One of the highlights of the recent Te Anga Mua seminar was the presentations by whānau. Here is a quick selection of their feedback.
Kim Whaanga-Kipa & Kipa Whānau
A Whānau recovery story
Kim gave us a WEII fund korero about using the PATH planning process introduced to them by Kataraina Pipi. Graphics used in the PATH mean that whānau don’t have to be able to read or write to be involved in the planning.
The kaupapa of the whānau planning is whānau being able to dream. This was an opportunity to try something different.
Each of eight Whānau did their own PATH and then they did a collective one.
“A big part of it was giving ourselves permission to dream.”
“Whānau Ora is about peace and harmony.”
“Whānau Ora doesn’t work for you, you work. It puts things into perspective for you.”
Manny Kipa highlighted the importance of being loved and cared for, and of being encouraged to be who you are.
Kim’s question for researchers: Are we building whānau capacity? See Kim and Manny’s Presentation on video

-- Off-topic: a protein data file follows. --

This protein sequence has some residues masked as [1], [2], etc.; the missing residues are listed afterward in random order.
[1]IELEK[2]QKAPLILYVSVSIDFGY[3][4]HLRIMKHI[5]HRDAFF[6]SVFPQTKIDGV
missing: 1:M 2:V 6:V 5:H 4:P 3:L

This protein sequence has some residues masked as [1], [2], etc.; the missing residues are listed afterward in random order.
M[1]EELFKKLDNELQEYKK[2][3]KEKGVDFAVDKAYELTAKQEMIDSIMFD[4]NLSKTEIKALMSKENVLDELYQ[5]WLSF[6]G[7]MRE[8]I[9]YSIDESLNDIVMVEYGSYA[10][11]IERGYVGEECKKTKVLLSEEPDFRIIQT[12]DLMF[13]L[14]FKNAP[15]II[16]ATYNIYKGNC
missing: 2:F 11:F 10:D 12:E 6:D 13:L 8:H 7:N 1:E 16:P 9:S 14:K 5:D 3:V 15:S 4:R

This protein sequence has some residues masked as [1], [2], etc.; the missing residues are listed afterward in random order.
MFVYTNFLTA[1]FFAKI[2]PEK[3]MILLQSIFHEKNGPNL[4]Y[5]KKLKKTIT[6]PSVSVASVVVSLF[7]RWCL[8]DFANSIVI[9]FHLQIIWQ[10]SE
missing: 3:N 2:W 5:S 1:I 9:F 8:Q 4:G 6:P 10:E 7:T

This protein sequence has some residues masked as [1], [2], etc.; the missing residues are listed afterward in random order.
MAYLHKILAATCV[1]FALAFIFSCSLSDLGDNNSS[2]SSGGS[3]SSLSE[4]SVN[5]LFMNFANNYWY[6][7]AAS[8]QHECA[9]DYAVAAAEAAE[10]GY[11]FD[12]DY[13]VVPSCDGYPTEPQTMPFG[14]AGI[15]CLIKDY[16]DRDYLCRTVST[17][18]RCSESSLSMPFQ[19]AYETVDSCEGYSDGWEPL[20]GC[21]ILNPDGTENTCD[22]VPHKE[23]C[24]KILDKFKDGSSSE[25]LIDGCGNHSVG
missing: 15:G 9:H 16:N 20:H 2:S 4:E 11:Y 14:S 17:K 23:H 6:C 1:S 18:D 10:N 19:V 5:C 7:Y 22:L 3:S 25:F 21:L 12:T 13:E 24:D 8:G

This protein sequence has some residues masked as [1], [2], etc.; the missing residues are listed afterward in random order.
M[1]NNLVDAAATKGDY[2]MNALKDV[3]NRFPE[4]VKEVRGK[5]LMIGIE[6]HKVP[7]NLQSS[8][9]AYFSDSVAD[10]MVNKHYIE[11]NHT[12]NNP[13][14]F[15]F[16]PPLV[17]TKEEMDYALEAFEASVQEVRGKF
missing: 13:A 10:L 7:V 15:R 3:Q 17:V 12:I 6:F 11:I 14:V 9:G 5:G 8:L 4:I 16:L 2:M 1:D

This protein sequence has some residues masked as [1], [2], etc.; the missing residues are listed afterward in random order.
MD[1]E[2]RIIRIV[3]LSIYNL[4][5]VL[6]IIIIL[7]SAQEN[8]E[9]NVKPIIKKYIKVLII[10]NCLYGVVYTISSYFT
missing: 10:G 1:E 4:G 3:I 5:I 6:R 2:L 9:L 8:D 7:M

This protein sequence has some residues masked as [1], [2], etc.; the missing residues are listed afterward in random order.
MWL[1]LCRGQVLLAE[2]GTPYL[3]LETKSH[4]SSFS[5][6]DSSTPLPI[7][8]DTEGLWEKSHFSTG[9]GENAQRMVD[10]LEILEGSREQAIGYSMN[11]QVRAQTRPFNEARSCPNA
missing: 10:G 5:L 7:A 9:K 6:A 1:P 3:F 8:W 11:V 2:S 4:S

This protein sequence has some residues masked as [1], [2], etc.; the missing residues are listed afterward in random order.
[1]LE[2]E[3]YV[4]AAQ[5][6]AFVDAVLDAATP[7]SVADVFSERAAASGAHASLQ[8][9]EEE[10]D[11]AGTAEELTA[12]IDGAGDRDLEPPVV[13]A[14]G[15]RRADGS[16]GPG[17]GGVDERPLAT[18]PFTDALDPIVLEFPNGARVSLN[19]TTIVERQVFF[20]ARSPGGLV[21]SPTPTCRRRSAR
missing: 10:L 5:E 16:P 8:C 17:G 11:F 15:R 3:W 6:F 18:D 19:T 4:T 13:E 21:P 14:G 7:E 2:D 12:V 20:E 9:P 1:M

Whānau planning in the Chatham Islands
Tawnee talked about her life before her involvement in Whānau Ora – a life of “drugs, chaos and lies”.
At 13, as an out of control teenager, she was sent to live with her aunty in the Chatham Islands. For the first time in her life she found safety and security. Her journey to reconnect with her whānau began again with the birth of her baby who was sent home to the island to be cared for while she served the remainder of a prison sentence. “The system offered me nothing.” Whānau Ora and the facilitator have enabled her to plan and for the first time in a long time to dream. Most importantly it has strengthened the bonds between her and her children. She finished her kōrero by thanking those who had supported her on her journey. See Tawnee’s presentation on video.
Mō tātou, a, mō ko uri a muri ake nei – planning for the next generation
Starting small to plan for 25 years hence.
Her whānau is now growing up in different context re urban rather than rural.
At some point they posed the question of what they were going to do about this. They’ve used the PATH planning tool to think through their plans and aspirations.
One solution for them was the formation of a Whānau Trust and application to the Māori Land Court for an occupation order for their whānau land. They then went back to their whānau land and house and did it up. They realised they now have place to take placenta back to.
Planning has given the whānau the rare opportunity to all be in one room, at the one time. Technology is important for this – virtual hui. They’ve been planning for past 18 months now, and its about creating the best future for their mokopuna.